Summit County officials discuss wildfire management practices in town hall
Experts from local fire districts, the U.S. Forest Service, Summit County and more give insight about response plans and mitigation efforts
On Wednesday, May 26, Summit County hosted a virtual town hall that focused on wildfire management practices.
“We know that wildfire is top of mind,” Summit County Commissioner Elisabeth Lawrence said. “It certainly is for us at the county, and I assure you it is for all of our local agencies, as well. Just in terms of the historic drought we’re dealing with, the super dry soil, it’s more than just a drought at this point. It’s only springtime, and we’re in drought conditions already.”
During the town hall, experts from the U.S. Forest Service, local fire districts, Summit County and other agencies gave insights about what their departments are doing to mitigate the risk of wildfires in the area.
The town hall was part of a series that is focusing on wildfire mitigation. For more information, visit Summit County’s Facebook page.
How does Summit County deal with wildfire?
Dan Schroder, county director with the Colorado State University Extension, took a few moments to present how the county goes about addressing wildfire concerns.
“We are in a fire-prone ecosystem,” Schroder said. “That means we should expect fire to come back on the landscape frequently.”
Schroder proceeded to present a brief overview of the county’s various master plans including the Community Wildfire Protection Plan, the Comprehensive Plan & Basin Master Plans, the Multi-Hazard Mitigation Plan and the Open Space Protection Plan, all of which can be found on the county’s website.
U.S. Forest Service Dillon District Ranger Adam Bianchi said a large part of what the Forest Service focuses on is promoting healthy forests.
“Right now, our focus this upcoming year are some areas by Blue River, kind of the White Cloud area (and) focusing in Breckenridge in the south side of the county.”
Bianchi said about 80% of Summit County’s land is federally owned and that it’s important the organization helps to provide resilient forests and prevent future wildfires.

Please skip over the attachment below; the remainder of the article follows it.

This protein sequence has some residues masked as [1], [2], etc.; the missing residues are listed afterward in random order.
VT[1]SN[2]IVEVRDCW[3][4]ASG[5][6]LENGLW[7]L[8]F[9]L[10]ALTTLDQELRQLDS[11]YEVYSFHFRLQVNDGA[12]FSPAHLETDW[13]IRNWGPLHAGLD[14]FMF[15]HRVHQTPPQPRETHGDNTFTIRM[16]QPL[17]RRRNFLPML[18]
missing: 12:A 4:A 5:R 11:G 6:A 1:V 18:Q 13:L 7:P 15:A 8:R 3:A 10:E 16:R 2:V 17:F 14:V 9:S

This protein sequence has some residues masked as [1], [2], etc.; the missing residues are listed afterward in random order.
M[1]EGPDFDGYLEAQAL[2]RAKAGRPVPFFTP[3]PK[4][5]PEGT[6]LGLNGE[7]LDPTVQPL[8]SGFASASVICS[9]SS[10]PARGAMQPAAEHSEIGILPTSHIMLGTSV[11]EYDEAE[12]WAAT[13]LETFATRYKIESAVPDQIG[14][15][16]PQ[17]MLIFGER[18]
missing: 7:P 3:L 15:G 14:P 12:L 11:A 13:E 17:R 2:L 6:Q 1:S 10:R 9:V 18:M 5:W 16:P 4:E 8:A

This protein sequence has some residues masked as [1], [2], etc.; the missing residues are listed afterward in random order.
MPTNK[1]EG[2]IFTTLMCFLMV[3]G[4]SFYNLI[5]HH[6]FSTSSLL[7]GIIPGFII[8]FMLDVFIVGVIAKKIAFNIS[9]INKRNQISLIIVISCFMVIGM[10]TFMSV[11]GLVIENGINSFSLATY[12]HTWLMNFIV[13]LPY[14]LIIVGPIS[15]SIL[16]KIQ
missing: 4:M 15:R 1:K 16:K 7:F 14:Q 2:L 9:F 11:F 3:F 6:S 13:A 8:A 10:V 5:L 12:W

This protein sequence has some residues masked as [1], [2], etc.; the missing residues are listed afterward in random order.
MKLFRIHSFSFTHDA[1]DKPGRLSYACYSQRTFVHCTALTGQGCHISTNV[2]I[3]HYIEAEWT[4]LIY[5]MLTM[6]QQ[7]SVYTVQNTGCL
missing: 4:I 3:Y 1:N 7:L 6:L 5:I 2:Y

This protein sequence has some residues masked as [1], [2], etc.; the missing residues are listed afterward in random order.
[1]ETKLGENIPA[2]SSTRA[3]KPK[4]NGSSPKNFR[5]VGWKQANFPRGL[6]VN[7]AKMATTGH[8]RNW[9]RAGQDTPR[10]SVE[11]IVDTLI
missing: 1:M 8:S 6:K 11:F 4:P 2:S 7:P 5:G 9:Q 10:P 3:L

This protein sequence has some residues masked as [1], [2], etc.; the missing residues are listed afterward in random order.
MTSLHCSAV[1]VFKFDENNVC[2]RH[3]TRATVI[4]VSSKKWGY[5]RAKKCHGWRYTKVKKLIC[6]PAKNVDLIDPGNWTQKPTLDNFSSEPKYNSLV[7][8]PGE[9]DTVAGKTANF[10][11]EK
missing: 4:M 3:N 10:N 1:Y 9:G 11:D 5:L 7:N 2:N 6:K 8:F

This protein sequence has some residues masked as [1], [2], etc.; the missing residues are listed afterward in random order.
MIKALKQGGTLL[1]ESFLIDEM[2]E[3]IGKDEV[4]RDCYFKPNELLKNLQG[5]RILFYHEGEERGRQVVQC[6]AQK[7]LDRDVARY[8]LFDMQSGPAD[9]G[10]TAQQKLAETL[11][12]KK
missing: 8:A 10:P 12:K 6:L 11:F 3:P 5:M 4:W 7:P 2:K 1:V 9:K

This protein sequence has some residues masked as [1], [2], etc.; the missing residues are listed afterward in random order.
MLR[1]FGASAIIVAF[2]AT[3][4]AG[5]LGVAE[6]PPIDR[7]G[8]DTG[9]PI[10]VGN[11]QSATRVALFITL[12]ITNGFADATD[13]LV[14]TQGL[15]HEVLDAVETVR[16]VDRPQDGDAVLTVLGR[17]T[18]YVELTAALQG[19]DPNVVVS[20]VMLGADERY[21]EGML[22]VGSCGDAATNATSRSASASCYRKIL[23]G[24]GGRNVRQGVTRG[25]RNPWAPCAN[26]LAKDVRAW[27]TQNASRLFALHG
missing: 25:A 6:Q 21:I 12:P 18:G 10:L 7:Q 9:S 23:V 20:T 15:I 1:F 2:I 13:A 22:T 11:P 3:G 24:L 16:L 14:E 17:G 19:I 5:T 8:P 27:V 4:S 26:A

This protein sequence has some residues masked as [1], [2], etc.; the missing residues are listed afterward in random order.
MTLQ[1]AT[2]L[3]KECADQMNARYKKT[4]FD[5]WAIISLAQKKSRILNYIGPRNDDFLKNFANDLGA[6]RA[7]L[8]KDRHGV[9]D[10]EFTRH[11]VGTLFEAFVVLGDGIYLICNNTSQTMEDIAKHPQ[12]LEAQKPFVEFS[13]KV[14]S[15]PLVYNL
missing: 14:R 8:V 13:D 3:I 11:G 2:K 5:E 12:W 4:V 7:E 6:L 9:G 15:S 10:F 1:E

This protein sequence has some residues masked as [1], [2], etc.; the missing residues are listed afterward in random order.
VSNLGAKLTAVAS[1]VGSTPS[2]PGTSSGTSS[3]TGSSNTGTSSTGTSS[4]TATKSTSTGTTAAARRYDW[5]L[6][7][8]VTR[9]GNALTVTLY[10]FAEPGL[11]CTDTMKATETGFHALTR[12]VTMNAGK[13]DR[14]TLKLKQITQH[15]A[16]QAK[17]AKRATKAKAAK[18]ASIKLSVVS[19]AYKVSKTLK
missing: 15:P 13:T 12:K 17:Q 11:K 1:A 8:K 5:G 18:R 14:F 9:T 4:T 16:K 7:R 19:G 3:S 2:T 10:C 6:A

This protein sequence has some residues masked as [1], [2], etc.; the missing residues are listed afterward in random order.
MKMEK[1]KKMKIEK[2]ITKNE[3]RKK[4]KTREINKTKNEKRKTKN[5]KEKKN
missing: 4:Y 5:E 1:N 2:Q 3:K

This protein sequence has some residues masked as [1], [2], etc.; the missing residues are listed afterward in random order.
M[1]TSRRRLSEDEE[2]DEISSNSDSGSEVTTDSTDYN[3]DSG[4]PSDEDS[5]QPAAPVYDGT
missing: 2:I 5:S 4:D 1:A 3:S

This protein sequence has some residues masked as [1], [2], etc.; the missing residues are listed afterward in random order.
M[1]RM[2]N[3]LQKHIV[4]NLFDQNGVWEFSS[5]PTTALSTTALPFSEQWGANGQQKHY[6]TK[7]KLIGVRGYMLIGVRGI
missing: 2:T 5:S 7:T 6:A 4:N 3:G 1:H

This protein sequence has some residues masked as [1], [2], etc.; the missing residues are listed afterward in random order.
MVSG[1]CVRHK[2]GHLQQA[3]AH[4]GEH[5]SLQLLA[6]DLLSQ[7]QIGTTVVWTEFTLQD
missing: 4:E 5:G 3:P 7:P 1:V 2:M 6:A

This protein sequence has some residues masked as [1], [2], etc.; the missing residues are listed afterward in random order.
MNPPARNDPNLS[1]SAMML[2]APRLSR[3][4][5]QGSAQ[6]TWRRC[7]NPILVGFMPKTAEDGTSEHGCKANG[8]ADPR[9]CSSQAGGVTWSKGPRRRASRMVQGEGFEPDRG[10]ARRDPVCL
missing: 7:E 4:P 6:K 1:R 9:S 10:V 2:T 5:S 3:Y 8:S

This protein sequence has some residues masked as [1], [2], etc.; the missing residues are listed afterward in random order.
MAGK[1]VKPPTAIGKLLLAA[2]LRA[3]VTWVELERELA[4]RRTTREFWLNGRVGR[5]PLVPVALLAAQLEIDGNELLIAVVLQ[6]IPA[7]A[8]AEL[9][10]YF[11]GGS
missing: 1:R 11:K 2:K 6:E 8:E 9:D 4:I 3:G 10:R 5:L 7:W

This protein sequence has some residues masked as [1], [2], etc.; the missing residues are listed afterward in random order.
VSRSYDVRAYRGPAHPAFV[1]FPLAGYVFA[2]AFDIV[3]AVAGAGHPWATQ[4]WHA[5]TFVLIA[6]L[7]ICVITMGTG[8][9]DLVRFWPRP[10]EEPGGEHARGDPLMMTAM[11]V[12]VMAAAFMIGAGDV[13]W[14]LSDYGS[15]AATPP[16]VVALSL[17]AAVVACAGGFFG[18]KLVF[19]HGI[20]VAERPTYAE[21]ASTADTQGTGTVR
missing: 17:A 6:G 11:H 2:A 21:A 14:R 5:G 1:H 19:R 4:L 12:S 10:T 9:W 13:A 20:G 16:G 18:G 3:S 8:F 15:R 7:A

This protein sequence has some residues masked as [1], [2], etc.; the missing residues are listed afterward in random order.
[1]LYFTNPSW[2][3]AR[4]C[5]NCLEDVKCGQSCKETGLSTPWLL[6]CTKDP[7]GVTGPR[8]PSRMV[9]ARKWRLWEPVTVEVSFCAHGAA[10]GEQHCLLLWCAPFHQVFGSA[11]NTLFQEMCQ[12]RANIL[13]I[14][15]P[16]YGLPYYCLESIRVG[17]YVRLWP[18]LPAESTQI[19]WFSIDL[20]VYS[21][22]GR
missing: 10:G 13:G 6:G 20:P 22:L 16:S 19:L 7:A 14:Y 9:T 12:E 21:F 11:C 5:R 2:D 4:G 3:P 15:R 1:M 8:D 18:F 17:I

What does a wildfire response look like?
Summit County Sheriff Jaime FitzSimons discussed how a response to a wildfire typically works: As laid out by state statutory law, it’s a fire chief’s responsibility to mitigate the fire first and then loop in the sheriff if it becomes too much to handle.
“The law talks about that once fire chiefs either can’t control the fire or extinguish it or it escapes their capabilities, they have the ability to reach out to the sheriff, who by law is the statutory fire warden of the county,” FitzSimons said. “Then by statute, they can transfer the fire to me with my agreement, and then I take control by state law of not only suppression efforts of the wildfire but then incur the financial responsibility for the county of suppression of that fire.”
Under that law, FitzSimons said he’s instructed to build an incident management team and appoint people to that team to manage the fire. In addition, his department has an operating plan, which is to “ensure a prompt response to wildfires in Summit County.”
FitzSimons said the county also participates in the Colorado Emergency Fire Fund, which is an agreement between Summit County, the sheriff and the Colorado Division of Fire Prevention and Control to establish the methodology and payments for how the county contributes to the fund.
FitzSimons said Summit County is one of 64 counties that pays into this fund to help pay for wildfires.
Jim Keating, fire chief of the Red, White & Blue Fire Protection District in Breckenridge, said the initial response to a wildfire is a critical component. He said the goal is to enact some sort of containment, which could vary based on factors like location, weather conditions, the time of day, what resources are available, terrain and vegetation.
What if there’s an evacuation?
“Whenever there’s a wildfire … that would require an evacuation, the first thing we’re going to do is activate our emergency operations center, and that’s the one location that is going to coordinate all of the participating entities,” said Brian Bovaird, director of emergency management for Summit County.
Bovaird said his team would use a system that qualifies the seriousness of the order, whether that be a pre-evacuation or mandatory evacuation.
His team would use “multiple ways of notifying the public,” which could include fire and police partners going door to door.
Bovaird said all first responders carry a map book that parcels out neighborhoods and areas in the county. In that book, it quantifies how many people are in that particular area and how long it would take to clear it. Bovaird said these are updated frequently, with the most recent update being last year.
Bovaird said his department strives to check and make sure all community members are accounted for through various channels.
For more information about the county’s response to wildfires, visit the county’s website.
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